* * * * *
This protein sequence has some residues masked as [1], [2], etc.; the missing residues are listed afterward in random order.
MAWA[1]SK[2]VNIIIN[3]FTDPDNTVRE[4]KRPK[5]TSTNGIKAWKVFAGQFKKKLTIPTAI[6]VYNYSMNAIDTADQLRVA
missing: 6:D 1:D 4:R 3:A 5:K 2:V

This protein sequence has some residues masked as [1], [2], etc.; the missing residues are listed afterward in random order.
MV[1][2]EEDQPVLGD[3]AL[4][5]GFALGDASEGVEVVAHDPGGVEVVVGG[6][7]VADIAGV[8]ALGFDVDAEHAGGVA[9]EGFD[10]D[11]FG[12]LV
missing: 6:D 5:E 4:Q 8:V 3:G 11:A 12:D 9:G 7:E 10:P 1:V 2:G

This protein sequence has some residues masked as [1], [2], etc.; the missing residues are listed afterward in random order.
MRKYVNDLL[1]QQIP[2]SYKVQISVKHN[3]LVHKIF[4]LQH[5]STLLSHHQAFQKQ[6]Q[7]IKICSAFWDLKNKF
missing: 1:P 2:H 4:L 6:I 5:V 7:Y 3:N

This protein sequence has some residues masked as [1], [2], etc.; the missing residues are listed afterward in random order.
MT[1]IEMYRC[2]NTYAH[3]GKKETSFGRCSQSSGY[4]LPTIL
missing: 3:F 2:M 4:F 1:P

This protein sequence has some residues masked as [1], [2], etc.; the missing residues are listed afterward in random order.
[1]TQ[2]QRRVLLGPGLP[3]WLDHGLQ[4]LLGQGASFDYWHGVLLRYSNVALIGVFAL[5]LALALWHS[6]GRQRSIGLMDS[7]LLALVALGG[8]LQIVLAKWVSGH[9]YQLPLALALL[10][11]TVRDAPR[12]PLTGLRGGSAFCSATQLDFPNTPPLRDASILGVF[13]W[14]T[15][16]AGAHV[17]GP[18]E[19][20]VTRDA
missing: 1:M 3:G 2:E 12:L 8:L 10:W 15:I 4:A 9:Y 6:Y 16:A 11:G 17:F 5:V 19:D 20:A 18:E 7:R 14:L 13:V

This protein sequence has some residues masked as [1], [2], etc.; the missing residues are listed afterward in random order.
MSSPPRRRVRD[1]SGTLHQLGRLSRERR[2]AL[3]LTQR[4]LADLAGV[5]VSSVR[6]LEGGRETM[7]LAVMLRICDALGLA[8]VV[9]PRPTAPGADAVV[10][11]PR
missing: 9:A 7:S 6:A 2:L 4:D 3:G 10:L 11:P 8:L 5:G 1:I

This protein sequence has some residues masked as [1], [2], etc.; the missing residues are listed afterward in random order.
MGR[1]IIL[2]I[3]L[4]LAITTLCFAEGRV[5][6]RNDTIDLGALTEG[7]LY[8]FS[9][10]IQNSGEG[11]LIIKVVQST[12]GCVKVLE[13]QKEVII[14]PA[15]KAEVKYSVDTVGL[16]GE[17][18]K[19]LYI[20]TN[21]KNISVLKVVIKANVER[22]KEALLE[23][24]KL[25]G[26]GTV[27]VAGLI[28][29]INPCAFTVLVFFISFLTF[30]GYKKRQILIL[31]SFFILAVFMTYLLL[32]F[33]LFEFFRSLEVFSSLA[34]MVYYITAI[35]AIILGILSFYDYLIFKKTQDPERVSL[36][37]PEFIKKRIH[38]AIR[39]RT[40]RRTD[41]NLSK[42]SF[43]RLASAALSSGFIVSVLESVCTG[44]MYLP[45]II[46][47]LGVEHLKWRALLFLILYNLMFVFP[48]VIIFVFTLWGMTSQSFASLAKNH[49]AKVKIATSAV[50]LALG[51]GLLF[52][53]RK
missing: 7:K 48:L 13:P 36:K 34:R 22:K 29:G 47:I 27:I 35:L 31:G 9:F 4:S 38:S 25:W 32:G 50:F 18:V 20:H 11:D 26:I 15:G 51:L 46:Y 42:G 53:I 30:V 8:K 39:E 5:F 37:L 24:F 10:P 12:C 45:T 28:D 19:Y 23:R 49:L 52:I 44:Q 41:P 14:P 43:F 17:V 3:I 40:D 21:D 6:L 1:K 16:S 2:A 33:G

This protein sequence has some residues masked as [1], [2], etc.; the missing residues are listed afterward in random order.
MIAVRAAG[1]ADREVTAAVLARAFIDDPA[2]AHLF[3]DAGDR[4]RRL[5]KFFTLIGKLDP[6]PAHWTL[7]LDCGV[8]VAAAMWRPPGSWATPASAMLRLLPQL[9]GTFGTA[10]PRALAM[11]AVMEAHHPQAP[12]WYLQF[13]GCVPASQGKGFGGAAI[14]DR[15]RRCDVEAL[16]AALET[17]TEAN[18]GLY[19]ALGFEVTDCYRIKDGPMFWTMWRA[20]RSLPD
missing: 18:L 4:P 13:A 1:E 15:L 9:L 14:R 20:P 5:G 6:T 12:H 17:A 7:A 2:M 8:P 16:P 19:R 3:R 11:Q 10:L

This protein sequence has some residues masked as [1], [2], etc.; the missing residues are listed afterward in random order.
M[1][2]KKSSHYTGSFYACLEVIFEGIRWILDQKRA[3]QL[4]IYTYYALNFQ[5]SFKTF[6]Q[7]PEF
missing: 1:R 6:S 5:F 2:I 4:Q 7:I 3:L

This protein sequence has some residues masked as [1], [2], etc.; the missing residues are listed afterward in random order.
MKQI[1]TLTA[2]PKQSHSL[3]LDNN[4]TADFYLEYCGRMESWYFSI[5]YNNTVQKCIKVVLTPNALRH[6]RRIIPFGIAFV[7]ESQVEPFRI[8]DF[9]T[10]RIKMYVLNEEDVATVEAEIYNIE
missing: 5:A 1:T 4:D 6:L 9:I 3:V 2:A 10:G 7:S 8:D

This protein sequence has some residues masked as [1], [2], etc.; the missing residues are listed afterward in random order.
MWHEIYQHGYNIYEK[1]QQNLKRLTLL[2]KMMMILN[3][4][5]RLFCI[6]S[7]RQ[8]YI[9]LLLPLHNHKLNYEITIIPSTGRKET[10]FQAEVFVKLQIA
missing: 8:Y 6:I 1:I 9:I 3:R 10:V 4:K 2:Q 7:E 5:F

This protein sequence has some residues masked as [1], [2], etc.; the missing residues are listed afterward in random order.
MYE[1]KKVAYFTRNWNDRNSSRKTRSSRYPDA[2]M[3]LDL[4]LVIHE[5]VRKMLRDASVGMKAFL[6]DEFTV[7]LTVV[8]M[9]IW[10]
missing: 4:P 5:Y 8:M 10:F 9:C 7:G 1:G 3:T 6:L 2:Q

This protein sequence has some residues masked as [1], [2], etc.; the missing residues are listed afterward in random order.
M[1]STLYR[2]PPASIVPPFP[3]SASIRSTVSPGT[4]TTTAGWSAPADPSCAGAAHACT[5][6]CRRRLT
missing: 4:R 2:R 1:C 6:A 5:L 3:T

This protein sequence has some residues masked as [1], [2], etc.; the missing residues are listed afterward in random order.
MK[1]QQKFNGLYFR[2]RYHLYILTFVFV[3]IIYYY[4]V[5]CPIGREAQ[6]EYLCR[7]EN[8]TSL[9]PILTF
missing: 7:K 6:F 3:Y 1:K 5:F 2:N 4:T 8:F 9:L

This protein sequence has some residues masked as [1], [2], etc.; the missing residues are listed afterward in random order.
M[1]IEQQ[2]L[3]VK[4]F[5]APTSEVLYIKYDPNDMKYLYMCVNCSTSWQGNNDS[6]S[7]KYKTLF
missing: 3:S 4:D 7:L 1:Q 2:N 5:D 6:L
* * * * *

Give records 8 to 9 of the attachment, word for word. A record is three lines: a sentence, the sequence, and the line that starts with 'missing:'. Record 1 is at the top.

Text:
This protein sequence has some residues masked as [1], [2], etc.; the missing residues are listed afterward in random order.
MIAVRAAG[1]ADREVTAAVLARAFIDDPA[2]AHLF[3]DAGDR[4]RRL[5]KFFTLIGKLDP[6]PAHWTL[7]LDCGV[8]VAAAMWRPPGSWATPASAMLRLLPQL[9]GTFGTA[10]PRALAM[11]AVMEAHHPQAP[12]WYLQF[13]GCVPASQGKGFGGAAI[14]DR[15]RRCDVEAL[16]AALET[17]TEAN[18]GLY[19]ALGFEVTDCYRIKDGPMFWTMWRA[20]RSLPD
missing: 18:L 4:P 13:A 1:E 15:L 9:L 14:R 20:P 5:G 6:T 12:H 17:A 7:A 2:M 8:P 16:P 19:R 3:R 11:Q 10:L

This protein sequence has some residues masked as [1], [2], etc.; the missing residues are listed afterward in random order.
M[1][2]KKSSHYTGSFYACLEVIFEGIRWILDQKRA[3]QL[4]IYTYYALNFQ[5]SFKTF[6]Q[7]PEF
missing: 1:R 6:S 5:F 2:I 4:Q 7:I 3:L